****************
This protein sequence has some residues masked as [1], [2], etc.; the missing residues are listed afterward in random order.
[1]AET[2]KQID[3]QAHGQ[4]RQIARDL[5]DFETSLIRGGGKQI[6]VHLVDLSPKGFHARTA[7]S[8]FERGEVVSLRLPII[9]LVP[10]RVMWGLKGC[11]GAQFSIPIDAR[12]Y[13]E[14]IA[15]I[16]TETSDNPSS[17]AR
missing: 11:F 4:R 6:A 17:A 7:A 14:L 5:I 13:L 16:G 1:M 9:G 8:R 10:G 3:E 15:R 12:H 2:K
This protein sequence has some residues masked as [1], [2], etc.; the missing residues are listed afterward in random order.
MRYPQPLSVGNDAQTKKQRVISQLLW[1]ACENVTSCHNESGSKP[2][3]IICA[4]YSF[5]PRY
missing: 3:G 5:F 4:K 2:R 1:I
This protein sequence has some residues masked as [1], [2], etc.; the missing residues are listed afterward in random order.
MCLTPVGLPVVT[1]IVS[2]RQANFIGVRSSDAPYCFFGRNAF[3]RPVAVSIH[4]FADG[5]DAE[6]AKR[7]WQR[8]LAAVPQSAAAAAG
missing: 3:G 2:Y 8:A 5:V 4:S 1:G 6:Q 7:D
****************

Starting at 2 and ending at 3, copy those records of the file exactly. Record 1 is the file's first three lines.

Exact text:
This protein sequence has some residues masked as [1], [2], etc.; the missing residues are listed afterward in random order.
MRYPQPLSVGNDAQTKKQRVISQLLW[1]ACENVTSCHNESGSKP[2][3]IICA[4]YSF[5]PRY
missing: 3:G 5:F 4:K 2:R 1:I
This protein sequence has some residues masked as [1], [2], etc.; the missing residues are listed afterward in random order.
MCLTPVGLPVVT[1]IVS[2]RQANFIGVRSSDAPYCFFGRNAF[3]RPVAVSIH[4]FADG[5]DAE[6]AKR[7]WQR[8]LAAVPQSAAAAAG
missing: 3:G 2:Y 8:A 5:V 4:S 1:G 6:Q 7:D